Yes Mockito in the current released version (1.9.5) doesn't support generics with deep stub (see issue 230), because Java implements generics with type erasure. So you it will only find the superior bound, be it Object or some other type that is known after erasure.

Generics are more of a compiler stuff than a runtime stuff. Search google about why java people would like reified generics for a long long time. Neal Gafter wrote about it in 2006 http://gafter.blogspot.fr/2006/11/reified-generics-for-java.html, but there is other interesting reads out there.

EDITED vvvvvvvv 2015-01

However the compiler embeds some data about generics in some specific cases, in your example with this class declaration public class ProcessorTest extends AbstractProcessorTest<Processor, ProcessAlpha> it is possible to read both types. using the clunky and slow reflection API. The code exists in the master of Mockito code and should work in your example, but it is still unreleased due to other issues.

Since Mockito 1.10.x Mockito is way more aware of generics, i.e. if the mocked type like this declaration embeds types or boundaries it will use them, if a method has boundaries it will use them.

That means that code like that will work without additional stubbing, i.e mockito will discover boundaries embedded in bytecode and mock them if possible (not final nor primitive) :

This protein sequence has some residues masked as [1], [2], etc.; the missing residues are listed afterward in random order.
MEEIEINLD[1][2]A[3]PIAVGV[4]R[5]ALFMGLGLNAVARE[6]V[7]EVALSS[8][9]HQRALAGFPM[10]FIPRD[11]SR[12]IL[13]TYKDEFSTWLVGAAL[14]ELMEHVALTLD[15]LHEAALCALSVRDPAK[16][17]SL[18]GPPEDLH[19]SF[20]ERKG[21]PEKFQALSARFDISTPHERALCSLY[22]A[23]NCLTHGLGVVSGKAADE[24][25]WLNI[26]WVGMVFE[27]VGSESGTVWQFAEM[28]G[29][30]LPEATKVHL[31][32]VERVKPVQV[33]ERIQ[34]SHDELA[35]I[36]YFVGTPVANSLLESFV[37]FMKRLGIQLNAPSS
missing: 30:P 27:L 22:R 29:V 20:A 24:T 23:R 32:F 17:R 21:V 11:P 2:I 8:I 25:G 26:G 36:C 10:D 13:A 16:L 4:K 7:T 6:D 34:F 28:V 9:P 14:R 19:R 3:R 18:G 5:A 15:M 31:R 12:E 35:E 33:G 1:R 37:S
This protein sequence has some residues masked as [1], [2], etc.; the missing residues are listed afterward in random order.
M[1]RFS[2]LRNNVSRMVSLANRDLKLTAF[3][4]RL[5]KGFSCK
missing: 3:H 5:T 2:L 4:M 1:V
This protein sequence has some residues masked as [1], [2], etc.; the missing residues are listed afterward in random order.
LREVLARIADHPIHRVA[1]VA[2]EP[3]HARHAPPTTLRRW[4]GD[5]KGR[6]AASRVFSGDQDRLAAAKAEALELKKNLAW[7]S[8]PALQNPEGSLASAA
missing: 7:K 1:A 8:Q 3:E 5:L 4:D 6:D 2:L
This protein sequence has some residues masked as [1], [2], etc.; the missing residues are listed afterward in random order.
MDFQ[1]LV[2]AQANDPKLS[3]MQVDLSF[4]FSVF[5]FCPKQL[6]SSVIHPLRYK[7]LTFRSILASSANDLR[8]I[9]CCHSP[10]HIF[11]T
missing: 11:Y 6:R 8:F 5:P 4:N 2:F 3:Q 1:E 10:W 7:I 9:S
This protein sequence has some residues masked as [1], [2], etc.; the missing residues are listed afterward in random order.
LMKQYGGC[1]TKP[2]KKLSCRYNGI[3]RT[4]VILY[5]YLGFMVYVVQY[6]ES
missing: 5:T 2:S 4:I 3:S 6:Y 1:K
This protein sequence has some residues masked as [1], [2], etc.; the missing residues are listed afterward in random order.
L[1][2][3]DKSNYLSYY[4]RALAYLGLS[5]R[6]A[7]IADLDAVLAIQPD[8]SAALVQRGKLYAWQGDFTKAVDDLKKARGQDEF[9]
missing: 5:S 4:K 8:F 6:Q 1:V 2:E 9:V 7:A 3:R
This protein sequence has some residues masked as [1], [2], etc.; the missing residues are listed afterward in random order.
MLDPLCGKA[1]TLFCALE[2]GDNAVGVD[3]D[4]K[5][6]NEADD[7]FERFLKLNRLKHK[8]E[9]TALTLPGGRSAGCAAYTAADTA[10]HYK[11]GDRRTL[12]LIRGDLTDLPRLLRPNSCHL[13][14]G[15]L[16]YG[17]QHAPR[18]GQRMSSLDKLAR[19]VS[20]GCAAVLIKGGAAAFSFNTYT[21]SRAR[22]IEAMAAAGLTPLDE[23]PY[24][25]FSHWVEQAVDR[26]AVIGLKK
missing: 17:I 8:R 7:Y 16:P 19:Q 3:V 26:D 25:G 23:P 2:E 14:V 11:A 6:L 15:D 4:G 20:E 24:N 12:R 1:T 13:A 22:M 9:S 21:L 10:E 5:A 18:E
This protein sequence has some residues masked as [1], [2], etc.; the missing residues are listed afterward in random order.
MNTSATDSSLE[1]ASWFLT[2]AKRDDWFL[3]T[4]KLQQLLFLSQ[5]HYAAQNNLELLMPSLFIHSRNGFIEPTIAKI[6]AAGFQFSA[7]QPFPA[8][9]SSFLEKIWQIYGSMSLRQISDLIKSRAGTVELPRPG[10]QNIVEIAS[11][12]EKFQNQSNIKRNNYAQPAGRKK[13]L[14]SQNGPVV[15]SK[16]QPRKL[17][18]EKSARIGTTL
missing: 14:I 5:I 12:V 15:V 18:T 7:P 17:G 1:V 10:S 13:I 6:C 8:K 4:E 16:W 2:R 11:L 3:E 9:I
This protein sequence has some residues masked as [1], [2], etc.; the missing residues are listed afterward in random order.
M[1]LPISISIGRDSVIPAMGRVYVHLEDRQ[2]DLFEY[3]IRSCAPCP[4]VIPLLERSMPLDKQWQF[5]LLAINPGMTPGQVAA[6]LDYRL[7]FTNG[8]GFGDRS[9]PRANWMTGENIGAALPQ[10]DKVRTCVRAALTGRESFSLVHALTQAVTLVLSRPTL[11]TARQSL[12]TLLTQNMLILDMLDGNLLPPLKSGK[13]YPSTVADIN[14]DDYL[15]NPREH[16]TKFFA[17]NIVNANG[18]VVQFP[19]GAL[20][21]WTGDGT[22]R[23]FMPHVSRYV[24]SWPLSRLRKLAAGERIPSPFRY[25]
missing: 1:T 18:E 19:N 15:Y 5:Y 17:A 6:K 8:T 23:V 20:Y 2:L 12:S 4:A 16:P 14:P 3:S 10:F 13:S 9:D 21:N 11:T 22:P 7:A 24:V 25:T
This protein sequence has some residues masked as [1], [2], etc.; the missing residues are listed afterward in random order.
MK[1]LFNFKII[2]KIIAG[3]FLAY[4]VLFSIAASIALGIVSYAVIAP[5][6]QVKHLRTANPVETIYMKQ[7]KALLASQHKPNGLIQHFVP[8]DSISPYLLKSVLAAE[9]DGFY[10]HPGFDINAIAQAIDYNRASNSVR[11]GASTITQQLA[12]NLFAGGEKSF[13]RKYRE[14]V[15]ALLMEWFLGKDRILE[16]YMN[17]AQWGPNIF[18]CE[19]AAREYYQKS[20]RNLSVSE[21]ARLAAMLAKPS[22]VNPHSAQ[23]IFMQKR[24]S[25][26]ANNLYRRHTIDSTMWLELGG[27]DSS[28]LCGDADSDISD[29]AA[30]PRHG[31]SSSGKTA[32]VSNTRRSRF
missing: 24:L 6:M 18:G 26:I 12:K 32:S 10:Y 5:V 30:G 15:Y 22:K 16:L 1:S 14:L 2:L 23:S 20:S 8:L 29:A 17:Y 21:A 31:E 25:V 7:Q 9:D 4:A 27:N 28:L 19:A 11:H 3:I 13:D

interface UberList<U> extends List<U extends Uber> {
    U firstUber();
    <D extends Driver> D driver();

uberList = mock(UberList.class, RETURNS_DEEP_STUB);

Uber u1 = uberList.iterator().next();
Uber u1 = uberList.firstUber();
Driver d = uberList.driver();

EDITED ^^^^^^^^

Of course runtime declaration still cannot be discovered. For example in List<Processor> pList; the Processor generic type info will be erased. The only available info that will be the one that compiler found while compiling List. Without displaying too much details on how it's done, that type information will be resolved to Object as the generic type information E upper bound will be resoled to Object by the compiler (it's an implicit upper bound, just as you don't have to write extends Object).

So, in the mean time you could either cast to the wanted type, simply don't use the deep stubs answer, or if you are adventurous you can compile yourself an unreleased version of Mockito with the updated deep stub answer.

Hope that helps.

share|improve this answer
Thank you for your complete answer! One thing I don't know if I got right, is the fact that this problem comes out because my Processor class is typed. So if I would have Processor instead of Processor<P>, this would work? (referring to the fact that P is declared as DEEP_STUBS). I thought this whole issue was related to the CALLS_REAL_METHODS. Correct me if I'm wrong. –  Sebastian Apr 10 '13 at 12:45
Eeek, I misread your question, check the answer updated accordingly. –  Brice Apr 10 '13 at 16:38
Hi, sorry I took so long to reply. I had to leave this aside since other stuff came up urgently. An alternate solution was to declare an abstract method to instanciate the contributors accordingly. I was thinking about something like: P getProcessorClass() and then mocking it in the abstract class, but I cannot do Processor<Process>.class, so I'm afraid I'll have to instanciate the mocks in each test case. Thank you very much! –  Sebastian Apr 17 '13 at 4:59
@Sebastian You are welcome. well generics in Java are not quite friendly. If that might of interest to you, there's a link with many useful info that Angelika Langer found out when she encountered issues with generics. –  Brice Apr 17 '13 at 7:48